London is famed for its top-flight football clubs, but what if you’re a shameless dabbler who wants a taste of the Beautiful Game without having to fork out a fortune? We’ve cherry-picked five clubs from League One and below, where you can sample the joys of a top quality atmosphere without it hitting you hard in the pocket.
Leyton Orient (the Os, Orient): Football League One
Ground: Though it’s officially Matchroom Stadium, Leyton Orient’s ground is on Brisbane Road, and many fans remain faithful to this original moniker. It seats just under 9,300 — and according to John Rogers in This Other London, a good deal of those go for a pre-match brekkie in the Royal Cafe on Leyton High Road.
Tickets (domestic home match): £40 is the top-whack adult ticket (that’s for a seat in the Gallery, purchased on match day). For adults, the cheapest tickets are £21 and for that you’ll get a place in the North or South Stand. Concessions range from £15-30. In the North Stand, under-18s pay £5, and under 11s go free. If that still sounds steep, you can always watch Tottenham Hotspur Reserves play here instead.
Do say: “We’re going to do it this year”. Last season, Leyton lost out to promotion by just one goal during a penalty shoot-out against Rotherham.
Don’t say: “Why aren’t they playing that Moses Odubajo chap?” Orient recently sold the winger to Brentford.
Closest station: Leyton.
Dagenham & Redbridge (the Daggers): Football League Two
Ground: The clunky official name of the Daggers’ home is the London Borough of Barking & Dagenham Stadium, but most know it as Victoria Road. It holds just over 6,000 fans and is situated next to a load of plumbing outlets, so while in town, you can buy that new shower head you’ve been meaning to get.
Tickets (domestic home match): A top tier adult ticket is £21 (in the Carling Stand), but you only have to shell out £18 for a spot in the Family Stand. Concessions pay £13-15, while kids’ prices range from £12-free (the latter applying to under 10s).
Do say: “I feel another 2009-10 season coming on.” That’s when Dagenham & Redbridge won promotion to League One.
Don’t say: ”I feel another 2010-11 season coming on.” That’s when they dropped straight back down to League Two again.
Closest station: Dagenham East.
Barnet (the Bees): Conference Premier
Ground: Given their nickname, it makes sense that Barnet do what they do at the Hive Stadium. But this venue won’t just feel new to footy dabblers — before last season the Bees played at Underhill Stadium, their home for over 100 years. The shiny new ground has a capacity of about 5,100 and also boasts extra for-hire pitches and a fitness centre (ideal for working off all those pies and Bovril).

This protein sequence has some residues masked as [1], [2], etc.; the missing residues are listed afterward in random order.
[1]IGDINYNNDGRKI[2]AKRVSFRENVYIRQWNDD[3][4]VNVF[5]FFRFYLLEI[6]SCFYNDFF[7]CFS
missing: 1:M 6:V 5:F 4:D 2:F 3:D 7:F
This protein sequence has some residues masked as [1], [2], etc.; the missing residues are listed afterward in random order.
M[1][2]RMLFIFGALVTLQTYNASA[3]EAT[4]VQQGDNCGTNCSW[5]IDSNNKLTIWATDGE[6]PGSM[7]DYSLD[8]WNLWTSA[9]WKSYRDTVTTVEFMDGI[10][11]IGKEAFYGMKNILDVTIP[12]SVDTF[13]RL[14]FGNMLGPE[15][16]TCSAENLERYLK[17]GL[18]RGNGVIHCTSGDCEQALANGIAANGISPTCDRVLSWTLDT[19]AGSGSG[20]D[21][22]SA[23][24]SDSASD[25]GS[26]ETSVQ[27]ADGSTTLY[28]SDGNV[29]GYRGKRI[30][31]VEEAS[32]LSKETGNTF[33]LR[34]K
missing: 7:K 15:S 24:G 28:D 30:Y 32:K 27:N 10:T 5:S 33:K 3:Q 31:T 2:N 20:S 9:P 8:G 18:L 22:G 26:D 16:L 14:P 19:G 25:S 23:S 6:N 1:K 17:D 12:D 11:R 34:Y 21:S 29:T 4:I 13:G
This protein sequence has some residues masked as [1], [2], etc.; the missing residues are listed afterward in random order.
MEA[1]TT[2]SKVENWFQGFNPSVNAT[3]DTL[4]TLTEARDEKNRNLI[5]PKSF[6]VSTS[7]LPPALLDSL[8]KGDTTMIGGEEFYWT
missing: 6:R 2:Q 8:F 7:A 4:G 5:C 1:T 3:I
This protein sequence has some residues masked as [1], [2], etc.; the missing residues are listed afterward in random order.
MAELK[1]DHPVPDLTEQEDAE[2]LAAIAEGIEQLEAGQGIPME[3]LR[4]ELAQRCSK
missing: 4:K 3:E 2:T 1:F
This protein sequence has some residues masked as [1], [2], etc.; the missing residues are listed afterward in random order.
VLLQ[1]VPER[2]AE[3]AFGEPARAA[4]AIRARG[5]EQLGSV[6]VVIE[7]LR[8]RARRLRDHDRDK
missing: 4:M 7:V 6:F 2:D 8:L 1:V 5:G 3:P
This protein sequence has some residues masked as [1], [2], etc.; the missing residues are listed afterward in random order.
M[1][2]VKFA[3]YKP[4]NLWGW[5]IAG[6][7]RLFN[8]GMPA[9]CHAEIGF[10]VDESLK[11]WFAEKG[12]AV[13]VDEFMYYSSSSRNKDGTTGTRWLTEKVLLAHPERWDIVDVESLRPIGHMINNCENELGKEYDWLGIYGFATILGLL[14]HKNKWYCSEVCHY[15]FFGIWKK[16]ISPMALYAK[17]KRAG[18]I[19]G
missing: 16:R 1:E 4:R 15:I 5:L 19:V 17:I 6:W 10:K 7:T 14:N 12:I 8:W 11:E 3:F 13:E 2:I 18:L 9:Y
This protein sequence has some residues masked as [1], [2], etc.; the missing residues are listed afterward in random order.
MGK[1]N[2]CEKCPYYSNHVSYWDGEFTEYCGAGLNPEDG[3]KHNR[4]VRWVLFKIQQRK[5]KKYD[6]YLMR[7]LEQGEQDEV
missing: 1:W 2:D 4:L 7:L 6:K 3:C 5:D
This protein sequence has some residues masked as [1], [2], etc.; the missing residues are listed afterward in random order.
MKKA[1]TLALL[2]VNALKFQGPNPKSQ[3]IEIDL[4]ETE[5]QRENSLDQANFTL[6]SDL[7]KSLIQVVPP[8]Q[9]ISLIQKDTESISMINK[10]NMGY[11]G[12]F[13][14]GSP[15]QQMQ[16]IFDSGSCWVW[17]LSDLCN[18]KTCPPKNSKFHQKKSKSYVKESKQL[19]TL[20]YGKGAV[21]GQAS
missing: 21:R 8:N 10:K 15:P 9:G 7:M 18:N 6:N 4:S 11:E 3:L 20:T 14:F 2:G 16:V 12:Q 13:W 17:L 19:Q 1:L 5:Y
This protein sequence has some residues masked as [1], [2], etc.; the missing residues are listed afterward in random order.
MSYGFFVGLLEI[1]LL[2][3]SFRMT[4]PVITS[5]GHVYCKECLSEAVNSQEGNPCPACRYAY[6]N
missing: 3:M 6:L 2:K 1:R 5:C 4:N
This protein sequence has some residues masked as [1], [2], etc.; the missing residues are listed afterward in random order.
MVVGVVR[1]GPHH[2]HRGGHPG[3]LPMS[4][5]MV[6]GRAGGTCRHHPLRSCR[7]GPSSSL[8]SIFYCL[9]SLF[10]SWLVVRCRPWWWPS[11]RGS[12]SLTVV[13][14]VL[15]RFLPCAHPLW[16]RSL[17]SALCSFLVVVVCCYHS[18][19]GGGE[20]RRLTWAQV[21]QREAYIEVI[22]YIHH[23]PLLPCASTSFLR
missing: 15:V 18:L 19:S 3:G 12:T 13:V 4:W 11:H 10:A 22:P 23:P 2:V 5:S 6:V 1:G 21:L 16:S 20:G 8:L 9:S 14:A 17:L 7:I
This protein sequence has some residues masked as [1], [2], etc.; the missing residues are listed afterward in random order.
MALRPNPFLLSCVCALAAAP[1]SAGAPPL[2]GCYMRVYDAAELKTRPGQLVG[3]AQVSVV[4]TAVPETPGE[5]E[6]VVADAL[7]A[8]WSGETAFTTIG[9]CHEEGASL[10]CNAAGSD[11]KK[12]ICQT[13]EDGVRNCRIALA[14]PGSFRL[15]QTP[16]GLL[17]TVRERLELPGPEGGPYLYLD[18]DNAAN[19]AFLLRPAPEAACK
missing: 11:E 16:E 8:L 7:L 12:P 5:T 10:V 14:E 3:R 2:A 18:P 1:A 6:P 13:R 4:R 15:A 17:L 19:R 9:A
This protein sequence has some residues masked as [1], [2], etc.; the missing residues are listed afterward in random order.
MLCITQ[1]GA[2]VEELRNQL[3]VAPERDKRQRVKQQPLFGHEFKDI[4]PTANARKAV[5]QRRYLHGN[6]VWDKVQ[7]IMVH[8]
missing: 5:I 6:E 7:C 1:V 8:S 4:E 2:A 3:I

Tickets (domestic home match): A premium adult seat in the East or West Stand will set you back £23, but you can whittle down the cost by opting to stand in the North or South Terrace — that’s just £17. Concessions pay £12 and under-14s pay a fiver.
Do say: “We need another 1992-3 season.” That’s the year the Bees won promotion to the then-Division Two, despite not being able to play the players’ wages.
Don’t say: “Who the heck designed the away kit?” It’s a brash lilac affair that looks like something from the Star Trek factory outlet. Although, as you’ll be watching the Bees at home, the chances of seeing it are slim.
Closest station: Canons Park.
Sutton United (the Us): Conference South
Ground: Borough Sports Ground was actually built as a race track, so the 5,000-odd seats are further back from the pitch than is the norm. This tends to mute the match day atmosphere a little — ideal if you’re a footy dabbler who’s nervous of rowdy crowds. Sutton United’s ground also hosts the odd non-football event. Next month, for instance, snooker legend Jimmy ‘The Whirlwind’ White is in the house.
Tickets (domestic home match): Adults £12, concessions £6, under 16s £2.
Do say: “Give us a wave Jenny the Giraffe!” This lanky ruminant is Sutton’s official mascot.
Don’t say: “I’d rather be watching Wimbledon.” The two teams are considered rivals, although Wimbledon have always been in a loftier league.
Closest station: West Sutton.
Metropolitan Police (the Met): Isthmian League Premier Division
Ground: The Met’s Imber Court is no Stamford Bridge — it seats just 3,000. On the other hand, it is set in 90 acres of parkland, endowed with a pool and health and fitness club, so it’s arguably one of the most pleasant grounds in London. Imber Court was bought by the Met in 1920 as a place to train its horses, and should actually be called Ember Court (a member of the council misheard the name, and it was recorded thus ever since).
Tickets (domestic home match): A very affordable £9 for adults, £5 concessions, and £1 for under 16s.
Do shout: “Come on you blues!”
Don’t shout: “Book ’im!” Like flogging a dead (police) horse, that one.
Closest station: Thames Ditton.